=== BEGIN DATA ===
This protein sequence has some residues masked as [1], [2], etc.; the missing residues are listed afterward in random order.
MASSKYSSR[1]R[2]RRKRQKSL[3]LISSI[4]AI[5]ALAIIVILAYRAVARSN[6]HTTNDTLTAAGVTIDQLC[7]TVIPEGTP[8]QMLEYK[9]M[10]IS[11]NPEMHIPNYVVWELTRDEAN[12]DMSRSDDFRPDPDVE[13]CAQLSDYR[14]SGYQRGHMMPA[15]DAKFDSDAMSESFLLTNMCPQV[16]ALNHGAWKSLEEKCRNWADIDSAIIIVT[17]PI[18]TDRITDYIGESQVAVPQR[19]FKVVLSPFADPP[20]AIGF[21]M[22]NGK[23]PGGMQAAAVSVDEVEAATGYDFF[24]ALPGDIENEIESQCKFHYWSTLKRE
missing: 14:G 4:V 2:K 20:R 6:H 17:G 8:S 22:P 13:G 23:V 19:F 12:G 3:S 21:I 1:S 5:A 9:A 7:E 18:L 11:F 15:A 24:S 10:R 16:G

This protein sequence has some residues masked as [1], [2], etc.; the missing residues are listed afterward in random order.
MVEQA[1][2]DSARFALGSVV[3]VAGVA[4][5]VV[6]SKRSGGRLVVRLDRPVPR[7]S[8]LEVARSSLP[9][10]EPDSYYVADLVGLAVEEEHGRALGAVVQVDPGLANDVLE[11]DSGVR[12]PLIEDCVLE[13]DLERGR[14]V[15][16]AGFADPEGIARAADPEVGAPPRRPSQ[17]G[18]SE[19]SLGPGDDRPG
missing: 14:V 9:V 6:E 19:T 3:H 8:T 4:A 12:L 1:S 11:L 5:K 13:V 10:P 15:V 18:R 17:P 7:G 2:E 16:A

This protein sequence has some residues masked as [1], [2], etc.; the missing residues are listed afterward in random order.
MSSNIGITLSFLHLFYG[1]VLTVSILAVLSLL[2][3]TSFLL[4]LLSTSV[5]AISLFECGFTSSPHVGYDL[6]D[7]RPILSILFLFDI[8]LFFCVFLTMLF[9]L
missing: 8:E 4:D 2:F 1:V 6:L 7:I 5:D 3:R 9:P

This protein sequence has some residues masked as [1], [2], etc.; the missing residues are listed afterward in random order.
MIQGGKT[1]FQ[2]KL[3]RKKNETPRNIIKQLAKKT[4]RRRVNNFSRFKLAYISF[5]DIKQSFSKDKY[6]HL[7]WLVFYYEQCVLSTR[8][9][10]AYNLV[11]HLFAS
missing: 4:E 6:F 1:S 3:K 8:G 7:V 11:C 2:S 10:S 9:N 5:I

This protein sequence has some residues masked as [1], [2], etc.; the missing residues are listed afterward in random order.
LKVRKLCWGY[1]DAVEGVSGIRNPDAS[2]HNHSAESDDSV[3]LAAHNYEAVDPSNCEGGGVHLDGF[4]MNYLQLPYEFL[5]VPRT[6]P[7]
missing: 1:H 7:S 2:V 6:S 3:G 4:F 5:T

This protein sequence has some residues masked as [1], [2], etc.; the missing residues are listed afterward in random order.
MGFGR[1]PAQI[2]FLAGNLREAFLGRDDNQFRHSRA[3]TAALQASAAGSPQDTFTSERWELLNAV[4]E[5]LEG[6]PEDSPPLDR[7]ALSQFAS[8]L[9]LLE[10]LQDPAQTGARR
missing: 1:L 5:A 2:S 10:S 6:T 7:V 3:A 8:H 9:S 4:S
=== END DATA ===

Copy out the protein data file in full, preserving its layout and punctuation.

This protein sequence has some residues masked as [1], [2], etc.; the missing residues are listed afterward in random order.
MASSKYSSR[1]R[2]RRKRQKSL[3]LISSI[4]AI[5]ALAIIVILAYRAVARSN[6]HTTNDTLTAAGVTIDQLC[7]TVIPEGTP[8]QMLEYK[9]M[10]IS[11]NPEMHIPNYVVWELTRDEAN[12]DMSRSDDFRPDPDVE[13]CAQLSDYR[14]SGYQRGHMMPA[15]DAKFDSDAMSESFLLTNMCPQV[16]ALNHGAWKSLEEKCRNWADIDSAIIIVT[17]PI[18]TDRITDYIGESQVAVPQR[19]FKVVLSPFADPP[20]AIGF[21]M[22]NGK[23]PGGMQAAAVSVDEVEAATGYDFF[24]ALPGDIENEIESQCKFHYWSTLKRE
missing: 14:G 4:V 2:K 20:R 6:H 17:G 8:S 22:P 13:G 23:V 19:F 12:G 3:S 21:I 1:S 5:A 9:A 7:E 18:L 11:F 15:A 24:S 10:R 16:G

This protein sequence has some residues masked as [1], [2], etc.; the missing residues are listed afterward in random order.
MVEQA[1][2]DSARFALGSVV[3]VAGVA[4][5]VV[6]SKRSGGRLVVRLDRPVPR[7]S[8]LEVARSSLP[9][10]EPDSYYVADLVGLAVEEEHGRALGAVVQVDPGLANDVLE[11]DSGVR[12]PLIEDCVLE[13]DLERGR[14]V[15][16]AGFADPEGIARAADPEVGAPPRRPSQ[17]G[18]SE[19]SLGPGDDRPG
missing: 14:V 9:V 6:E 19:T 3:H 8:T 4:A 12:L 1:S 11:L 5:K 13:V 10:P 15:V 18:R 17:P 7:G 2:E 16:A

This protein sequence has some residues masked as [1], [2], etc.; the missing residues are listed afterward in random order.
MSSNIGITLSFLHLFYG[1]VLTVSILAVLSLL[2][3]TSFLL[4]LLSTSV[5]AISLFECGFTSSPHVGYDL[6]D[7]RPILSILFLFDI[8]LFFCVFLTMLF[9]L
missing: 8:E 4:D 2:F 1:V 6:L 7:I 5:D 3:R 9:P

This protein sequence has some residues masked as [1], [2], etc.; the missing residues are listed afterward in random order.
MIQGGKT[1]FQ[2]KL[3]RKKNETPRNIIKQLAKKT[4]RRRVNNFSRFKLAYISF[5]DIKQSFSKDKY[6]HL[7]WLVFYYEQCVLSTR[8][9][10]AYNLV[11]HLFAS
missing: 4:E 6:F 1:S 3:K 8:G 7:V 11:C 2:S 10:S 9:N 5:I

This protein sequence has some residues masked as [1], [2], etc.; the missing residues are listed afterward in random order.
LKVRKLCWGY[1]DAVEGVSGIRNPDAS[2]HNHSAESDDSV[3]LAAHNYEAVDPSNCEGGGVHLDGF[4]MNYLQLPYEFL[5]VPRT[6]P[7]
missing: 1:H 7:S 2:V 6:S 3:G 4:F 5:T

This protein sequence has some residues masked as [1], [2], etc.; the missing residues are listed afterward in random order.
MGFGR[1]PAQI[2]FLAGNLREAFLGRDDNQFRHSRA[3]TAALQASAAGSPQDTFTSERWELLNAV[4]E[5]LEG[6]PEDSPPLDR[7]ALSQFAS[8]L[9]LLE[10]LQDPAQTGARR
missing: 1:L 5:A 2:S 10:S 6:T 7:V 3:A 8:H 9:S 4:S